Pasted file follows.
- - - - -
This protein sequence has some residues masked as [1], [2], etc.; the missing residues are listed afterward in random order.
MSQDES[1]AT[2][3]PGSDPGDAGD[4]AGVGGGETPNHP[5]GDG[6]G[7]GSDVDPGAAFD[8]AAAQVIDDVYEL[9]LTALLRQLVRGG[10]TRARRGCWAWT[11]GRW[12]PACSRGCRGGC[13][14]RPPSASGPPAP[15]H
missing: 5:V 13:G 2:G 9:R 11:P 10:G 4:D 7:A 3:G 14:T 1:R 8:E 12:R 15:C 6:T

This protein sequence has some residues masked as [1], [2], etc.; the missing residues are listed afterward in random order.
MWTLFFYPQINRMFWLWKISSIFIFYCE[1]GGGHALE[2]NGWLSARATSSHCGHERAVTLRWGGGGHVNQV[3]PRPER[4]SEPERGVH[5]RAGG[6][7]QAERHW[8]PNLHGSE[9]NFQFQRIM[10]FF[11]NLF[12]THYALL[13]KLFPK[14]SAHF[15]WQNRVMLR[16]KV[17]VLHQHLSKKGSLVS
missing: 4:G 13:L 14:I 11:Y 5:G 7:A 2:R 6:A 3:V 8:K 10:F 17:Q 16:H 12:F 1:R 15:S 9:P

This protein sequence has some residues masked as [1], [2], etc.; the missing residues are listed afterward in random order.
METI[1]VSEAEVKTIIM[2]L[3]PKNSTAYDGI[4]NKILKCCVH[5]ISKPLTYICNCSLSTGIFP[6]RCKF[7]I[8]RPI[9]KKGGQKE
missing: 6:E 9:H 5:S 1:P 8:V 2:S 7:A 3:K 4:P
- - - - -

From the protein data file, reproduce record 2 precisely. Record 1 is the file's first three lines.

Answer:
This protein sequence has some residues masked as [1], [2], etc.; the missing residues are listed afterward in random order.
MWTLFFYPQINRMFWLWKISSIFIFYCE[1]GGGHALE[2]NGWLSARATSSHCGHERAVTLRWGGGGHVNQV[3]PRPER[4]SEPERGVH[5]RAGG[6][7]QAERHW[8]PNLHGSE[9]NFQFQRIM[10]FF[11]NLF[12]THYALL[13]KLFPK[14]SAHF[15]WQNRVMLR[16]KV[17]VLHQHLSKKGSLVS
missing: 4:G 13:L 14:I 11:Y 5:G 7:A 2:R 6:A 3:V 8:K 10:F 17:Q 16:H 12:F 1:R 15:S 9:P